wed, oct 6, 2010

Joint Mechanoreceptors
Type 1, (Ruffini)
Type II, (Paciniform)
Type III Interstitial
Type 1V, free nerve endings
Proprioceptors
Golgi Tendon Organ
Golgi Ligament Ending
Exteroceptors (Golgi Mazzoni Corpuscle)
Muscle spindles

weight classes in sport

this article raises a good point in weight classes for running....in everyone's desire to be classified today in some area or another (there is actually now a clinical psychological diagnosis for wanting to be labelled) there are "plus's" and "minus's" and "interesting's" that come with that (PMI for higher order thinking folks out there)

is it possible to establish a correct method so that everyone is happy with where they "stand" in competing against another larger or smaller human for the same task? or are we all better off not knowing how we "stand up" against others and just go about doing it against ourselves?

post your thoughts on how this affects you in your chosen activity

12 comments:

Heavy Evy said...

Growing up I always thought if I could be a few inches taller or 10#s heavier it would help me in hockey.
Ironicly now that I've found Crossfit/weightlifting, being 6'1", and 200#s isn't as advantageous!

Jon Sinclair said...

In my opinion, when I win something I like to consider myself the best, no questions asked. I don't like to consider myself the best.... male between ages of 20-25, between 150-160lbs with brown hair and brown eyes.
It just seems like another excuse to help people be satisfied with their present state, which in reality stops them from the pursuit or excellence.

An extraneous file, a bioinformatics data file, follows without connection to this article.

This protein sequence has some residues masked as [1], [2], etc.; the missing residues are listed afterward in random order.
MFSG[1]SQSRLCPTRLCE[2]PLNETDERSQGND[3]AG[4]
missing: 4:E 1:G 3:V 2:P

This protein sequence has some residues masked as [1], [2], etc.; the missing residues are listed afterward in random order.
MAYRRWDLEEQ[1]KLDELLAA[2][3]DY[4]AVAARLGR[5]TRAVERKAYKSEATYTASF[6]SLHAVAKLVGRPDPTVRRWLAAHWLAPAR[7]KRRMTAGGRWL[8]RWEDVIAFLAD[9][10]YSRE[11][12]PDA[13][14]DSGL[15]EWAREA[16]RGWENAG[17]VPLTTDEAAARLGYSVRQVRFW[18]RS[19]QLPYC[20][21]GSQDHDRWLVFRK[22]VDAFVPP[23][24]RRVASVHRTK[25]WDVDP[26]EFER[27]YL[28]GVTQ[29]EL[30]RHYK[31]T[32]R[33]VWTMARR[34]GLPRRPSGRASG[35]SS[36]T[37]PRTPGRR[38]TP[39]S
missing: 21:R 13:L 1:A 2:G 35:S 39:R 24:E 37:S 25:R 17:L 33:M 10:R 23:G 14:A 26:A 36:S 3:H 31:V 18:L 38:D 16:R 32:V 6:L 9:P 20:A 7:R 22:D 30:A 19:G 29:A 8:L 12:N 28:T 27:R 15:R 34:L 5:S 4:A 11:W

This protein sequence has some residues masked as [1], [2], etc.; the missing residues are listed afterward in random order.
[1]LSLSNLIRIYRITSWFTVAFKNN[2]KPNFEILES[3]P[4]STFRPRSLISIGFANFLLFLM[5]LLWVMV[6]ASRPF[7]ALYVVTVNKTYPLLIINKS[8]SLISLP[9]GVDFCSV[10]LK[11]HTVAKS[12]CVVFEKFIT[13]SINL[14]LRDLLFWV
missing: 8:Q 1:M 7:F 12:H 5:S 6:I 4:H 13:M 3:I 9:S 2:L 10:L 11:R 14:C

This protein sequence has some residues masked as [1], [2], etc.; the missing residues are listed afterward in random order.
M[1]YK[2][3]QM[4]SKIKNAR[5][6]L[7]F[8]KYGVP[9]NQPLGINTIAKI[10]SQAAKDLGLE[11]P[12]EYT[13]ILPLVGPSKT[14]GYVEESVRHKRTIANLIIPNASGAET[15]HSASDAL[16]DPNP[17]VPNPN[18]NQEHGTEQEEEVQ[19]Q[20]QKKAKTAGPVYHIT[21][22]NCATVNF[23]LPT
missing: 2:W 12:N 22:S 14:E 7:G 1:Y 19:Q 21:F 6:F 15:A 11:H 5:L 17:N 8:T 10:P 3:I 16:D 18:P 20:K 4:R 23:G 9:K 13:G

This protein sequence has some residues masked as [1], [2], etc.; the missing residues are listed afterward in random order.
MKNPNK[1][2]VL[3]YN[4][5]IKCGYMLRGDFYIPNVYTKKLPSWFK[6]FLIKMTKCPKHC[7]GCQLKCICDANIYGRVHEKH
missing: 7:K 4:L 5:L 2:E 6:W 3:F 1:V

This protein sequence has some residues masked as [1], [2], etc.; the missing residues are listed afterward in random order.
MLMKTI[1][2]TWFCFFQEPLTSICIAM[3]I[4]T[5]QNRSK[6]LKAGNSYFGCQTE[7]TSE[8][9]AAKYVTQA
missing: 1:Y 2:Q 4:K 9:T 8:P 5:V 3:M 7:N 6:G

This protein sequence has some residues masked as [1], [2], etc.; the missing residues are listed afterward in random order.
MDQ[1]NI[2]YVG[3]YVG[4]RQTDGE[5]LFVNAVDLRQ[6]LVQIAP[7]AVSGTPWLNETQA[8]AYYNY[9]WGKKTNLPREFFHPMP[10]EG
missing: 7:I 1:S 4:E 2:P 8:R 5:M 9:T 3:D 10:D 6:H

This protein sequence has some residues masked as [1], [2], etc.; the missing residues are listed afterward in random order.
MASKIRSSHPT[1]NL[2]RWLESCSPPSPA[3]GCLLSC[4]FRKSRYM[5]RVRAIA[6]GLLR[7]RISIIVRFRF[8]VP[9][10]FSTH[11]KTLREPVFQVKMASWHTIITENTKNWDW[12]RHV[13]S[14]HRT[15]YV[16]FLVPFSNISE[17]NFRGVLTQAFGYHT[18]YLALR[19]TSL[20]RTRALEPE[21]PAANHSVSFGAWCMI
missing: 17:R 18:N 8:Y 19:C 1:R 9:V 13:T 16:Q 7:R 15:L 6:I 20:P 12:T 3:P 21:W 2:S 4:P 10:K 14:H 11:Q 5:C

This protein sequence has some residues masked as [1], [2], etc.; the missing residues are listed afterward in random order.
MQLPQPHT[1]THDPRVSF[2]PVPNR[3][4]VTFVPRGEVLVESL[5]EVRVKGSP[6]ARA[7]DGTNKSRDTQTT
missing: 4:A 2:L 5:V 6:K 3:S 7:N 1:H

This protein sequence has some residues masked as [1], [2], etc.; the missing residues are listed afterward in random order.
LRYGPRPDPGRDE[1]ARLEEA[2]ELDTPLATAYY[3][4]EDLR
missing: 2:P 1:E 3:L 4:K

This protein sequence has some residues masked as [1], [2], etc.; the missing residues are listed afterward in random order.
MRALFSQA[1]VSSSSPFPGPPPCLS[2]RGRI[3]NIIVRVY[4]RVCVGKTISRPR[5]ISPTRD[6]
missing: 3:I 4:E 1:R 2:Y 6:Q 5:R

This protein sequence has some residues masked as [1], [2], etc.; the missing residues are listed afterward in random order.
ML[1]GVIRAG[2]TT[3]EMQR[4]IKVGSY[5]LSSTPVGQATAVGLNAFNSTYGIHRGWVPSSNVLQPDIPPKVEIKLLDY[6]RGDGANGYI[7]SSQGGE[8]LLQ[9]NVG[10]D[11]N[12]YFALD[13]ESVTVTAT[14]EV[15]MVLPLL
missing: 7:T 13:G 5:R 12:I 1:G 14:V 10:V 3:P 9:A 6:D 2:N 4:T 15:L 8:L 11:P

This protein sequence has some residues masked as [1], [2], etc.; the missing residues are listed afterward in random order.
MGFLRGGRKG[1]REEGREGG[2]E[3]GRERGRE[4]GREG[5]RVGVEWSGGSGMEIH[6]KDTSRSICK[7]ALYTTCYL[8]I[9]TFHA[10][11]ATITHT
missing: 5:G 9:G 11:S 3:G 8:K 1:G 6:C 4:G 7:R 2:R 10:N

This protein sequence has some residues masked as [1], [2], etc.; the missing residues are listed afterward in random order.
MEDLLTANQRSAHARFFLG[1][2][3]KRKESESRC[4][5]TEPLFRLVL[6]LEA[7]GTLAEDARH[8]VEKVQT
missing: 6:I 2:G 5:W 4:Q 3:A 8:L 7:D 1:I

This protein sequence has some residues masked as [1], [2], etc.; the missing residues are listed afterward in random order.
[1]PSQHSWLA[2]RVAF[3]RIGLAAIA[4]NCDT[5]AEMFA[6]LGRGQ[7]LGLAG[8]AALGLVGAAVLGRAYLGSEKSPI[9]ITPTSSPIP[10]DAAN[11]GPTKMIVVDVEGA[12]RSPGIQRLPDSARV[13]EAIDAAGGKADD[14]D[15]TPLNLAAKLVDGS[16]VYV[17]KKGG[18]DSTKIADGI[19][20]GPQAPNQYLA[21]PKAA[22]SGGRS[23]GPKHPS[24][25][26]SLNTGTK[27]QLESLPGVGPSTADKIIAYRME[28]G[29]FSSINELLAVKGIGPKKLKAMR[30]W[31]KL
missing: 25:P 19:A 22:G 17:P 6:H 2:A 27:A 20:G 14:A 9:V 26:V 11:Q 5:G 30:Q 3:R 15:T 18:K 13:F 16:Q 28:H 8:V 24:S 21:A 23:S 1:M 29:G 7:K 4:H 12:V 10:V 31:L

The egalitarian mindset of crossfit has taught me to never make excuses and always push forward to exceed my expectations.
The day crossfit splits the games into weight categories, is the day the winner can no longer say "I'm the fittest man/woman on the planet"

Krazy said...

pt 2 from yesterday

7:16 2k Row PR
93 DU's

@ Jon Sinclair

That is one of the greatest statements I've heard in awhile. I'm quoting you on that

Erik Luber said...

At 5'10" and 138 lbs, I have spent a decent amount of time thinking about weight classes in Crossfit. I think I used to waste a lot energy thinking about the fact that Rx'd weights, independent of bwt always seemed unfair to me. I don't think this helped me in anyway. Given that I am not going to be feeding my family by winning at Crossfit workouts, I find it much more useful to be unattached to the final outcome (ranking/whatever) and simply enjoy the process. Hell, that is the only good reason I can think of doing these workouts. Not surprisingly, once I stopped focusing on the outcome and just did the workouts without complaint or analysis, I started doing better.
Philosphically, that is where I am at. Could go on for a long time about this, but I'll stop here.

Addressing the topic of, establishing some metric so that people know where they "stand" when competing against larger or smaller human beings is...ummm...complicated. Pardon my physicist nerdspeak, but this is really an inverse problem that has a non-unique answer and a large null-space. The issue is that there are only weak correlations (i.e. bigs lift more, small guys are faster runners), but no hard and fast rules. So, when you try do the problem backwards, (if I did X at weight (or whatever paramter) Y, how will I perform at X at weight Z?) there simply isn't a unique answer. However, this doesn't imply that we should just give up, there is still a lot to be said. We just have to give up the idea of a nicely defined comparison scale with unique answers. Instead, we can only really talk about the variance. For example, after scaling scores based on athlete parameters (what these are and how you scale is up to you), athletes can be ranked based on what group they are in, but within a group (i.e. a range of scores) there just isn't enough information to rank people internally within the group.